Michael D'mello (13:43):
So we know it's going to have a certain kind of GPU and a certain kind of CPU so we have smaller setups that we can test that hardware on with these codes. So that's what a hackathon does. It actually takes a certain target code and examines it and optimizes it, we try to optimize it depending on what we find on the GPUs and CPUs that we have available to us. A dungeon is a slightly bigger event. You can think of it as multiple hackathons at the same time. They have multiple tracks so it's got a order of reach, you'll have four or five project teams involved. And you can actually have projects collaborating with each other. In other words, if someone discovers something, a technique to make a certain kind of algorithm run well in one project, they can share it with another project. And that's what a dungeon does. It brings together not only the experts and the code developers and all these people, but it also brings together the projects to some degree. And a workshop of course is much bigger thing and it's something on the order of several hundred people potentially from the DOE, from Intel, from Argonne, from other affiliated organizations.
Michael D'mello (14:50):
And the objective of a workshop is to share the learnings that have come out of hackathons and dungeons and other activities, other engineering activities leading up to the launch of this machine. So it's a nice little set of events that helps drive progress towards obtaining a set of scientific apps that are very well optimized for this future technology. And that we think will actually enable these scientists to do their work eventually at the kinds of scale we talked about a few minutes ago. Now there are certainly going to be portions of the community that are not able to come for these events for various reasons, geographical or other reasons. And for those folks, we have webinars where we isolate a certain topic and have an expert on that topic present to the community at large and we make these recordings available to anybody who is interested so they're freely available and that's another mechanism we use to communicate to the community, and to people who might potentially join the community to contribute towards a technology like Aurora. To date I would say we've done about 18 or so hackathons, we got about four dungeons behind us and about the same number of workshops, there is a whole number of webinars that we've done that I've pretty much lost count of so I hope that explains the kinds of collaborative efforts that we have ongoing with Argonne, Scott.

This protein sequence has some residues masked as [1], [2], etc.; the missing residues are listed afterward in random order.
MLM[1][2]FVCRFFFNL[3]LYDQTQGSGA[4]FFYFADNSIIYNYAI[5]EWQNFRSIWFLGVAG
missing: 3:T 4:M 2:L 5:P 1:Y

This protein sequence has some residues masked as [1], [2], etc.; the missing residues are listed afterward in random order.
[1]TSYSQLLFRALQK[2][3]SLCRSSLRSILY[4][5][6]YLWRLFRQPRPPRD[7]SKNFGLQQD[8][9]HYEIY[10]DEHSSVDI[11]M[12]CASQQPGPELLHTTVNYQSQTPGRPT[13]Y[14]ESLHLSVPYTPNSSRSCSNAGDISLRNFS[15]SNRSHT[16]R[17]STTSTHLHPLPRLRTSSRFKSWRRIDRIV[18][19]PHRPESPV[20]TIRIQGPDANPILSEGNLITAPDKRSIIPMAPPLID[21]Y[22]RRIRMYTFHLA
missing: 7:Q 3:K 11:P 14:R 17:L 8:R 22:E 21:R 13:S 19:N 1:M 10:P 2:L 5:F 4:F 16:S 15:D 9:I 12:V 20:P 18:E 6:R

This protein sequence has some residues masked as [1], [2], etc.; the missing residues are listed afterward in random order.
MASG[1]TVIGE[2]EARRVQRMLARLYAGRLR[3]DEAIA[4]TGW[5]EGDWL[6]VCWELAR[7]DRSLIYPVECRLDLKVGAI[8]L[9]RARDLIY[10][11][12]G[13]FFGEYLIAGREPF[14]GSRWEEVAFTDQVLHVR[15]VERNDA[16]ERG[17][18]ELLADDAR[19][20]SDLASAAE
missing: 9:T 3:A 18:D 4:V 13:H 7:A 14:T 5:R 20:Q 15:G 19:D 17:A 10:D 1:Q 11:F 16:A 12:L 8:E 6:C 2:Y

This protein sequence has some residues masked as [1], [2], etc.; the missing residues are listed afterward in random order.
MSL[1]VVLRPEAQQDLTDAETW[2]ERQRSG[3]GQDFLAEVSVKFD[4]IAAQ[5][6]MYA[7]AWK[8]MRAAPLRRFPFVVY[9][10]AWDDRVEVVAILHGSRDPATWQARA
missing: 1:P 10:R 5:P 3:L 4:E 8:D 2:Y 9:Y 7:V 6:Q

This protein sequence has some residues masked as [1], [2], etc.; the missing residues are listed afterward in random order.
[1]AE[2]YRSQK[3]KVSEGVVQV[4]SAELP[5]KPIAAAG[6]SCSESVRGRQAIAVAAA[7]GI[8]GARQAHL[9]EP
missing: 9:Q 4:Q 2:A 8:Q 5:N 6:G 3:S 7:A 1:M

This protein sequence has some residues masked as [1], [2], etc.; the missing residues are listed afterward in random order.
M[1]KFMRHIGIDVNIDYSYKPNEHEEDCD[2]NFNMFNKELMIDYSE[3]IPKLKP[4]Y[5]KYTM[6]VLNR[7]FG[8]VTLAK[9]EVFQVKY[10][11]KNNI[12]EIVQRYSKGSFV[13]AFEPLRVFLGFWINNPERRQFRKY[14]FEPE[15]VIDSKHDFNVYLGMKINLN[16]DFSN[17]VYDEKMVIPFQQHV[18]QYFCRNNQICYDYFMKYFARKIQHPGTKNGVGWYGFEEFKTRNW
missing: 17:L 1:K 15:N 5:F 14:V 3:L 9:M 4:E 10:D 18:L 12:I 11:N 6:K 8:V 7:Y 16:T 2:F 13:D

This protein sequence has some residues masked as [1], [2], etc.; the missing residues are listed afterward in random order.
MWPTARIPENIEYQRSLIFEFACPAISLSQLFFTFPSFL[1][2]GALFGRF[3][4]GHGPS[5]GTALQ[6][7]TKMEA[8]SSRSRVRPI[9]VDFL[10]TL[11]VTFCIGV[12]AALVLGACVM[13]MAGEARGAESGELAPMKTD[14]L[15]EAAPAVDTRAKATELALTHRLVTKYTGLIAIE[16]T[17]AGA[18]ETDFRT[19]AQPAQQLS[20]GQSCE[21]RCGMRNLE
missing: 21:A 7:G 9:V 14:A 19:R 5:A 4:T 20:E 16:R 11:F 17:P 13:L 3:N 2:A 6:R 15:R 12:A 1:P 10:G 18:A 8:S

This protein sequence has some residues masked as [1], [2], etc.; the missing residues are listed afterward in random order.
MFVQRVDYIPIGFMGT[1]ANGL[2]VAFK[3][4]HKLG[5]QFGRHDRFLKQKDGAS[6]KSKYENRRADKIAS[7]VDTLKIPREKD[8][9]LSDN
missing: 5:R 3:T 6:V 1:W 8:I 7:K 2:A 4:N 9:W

Scott Parker (16:18):
Yeah, I know there's been a lot going on over the last several years. It's been a great opportunity especially when we were able to be in the same room and sit down and talk to people face to face, but certainly, doing things remote has also worked really well over the last couple years.
Michael D'mello (16:35):
So I'm curious Scott, from your perspective, how do you see these projects approach exascale code development? So exascale is something that has never created before, it's something completely new, so what's your take on how these projects approach exascale code development or potentially how they should approach it?
Scott Parker (16:54):
That's a good question. I mean, every project is unique so I don't know that there's a sort of single approach that everybody takes. There's a lot of trial and error in this. So sort of two steps forward, one step back that we see, because it really is a challenge. People are really trying to do something that they haven't done before and each generation of computers that we've deployed is typically an order of magnitude, increase in capabilities of performance and so you're really taking a big step there. So there's a lot of experimentation to try to find the best path forward for each application. But that said, I would say, in very general terms, each code team first off needs to implement the algorithms in their code that represents the calculations that they want to perform.
Scott Parker (17:38):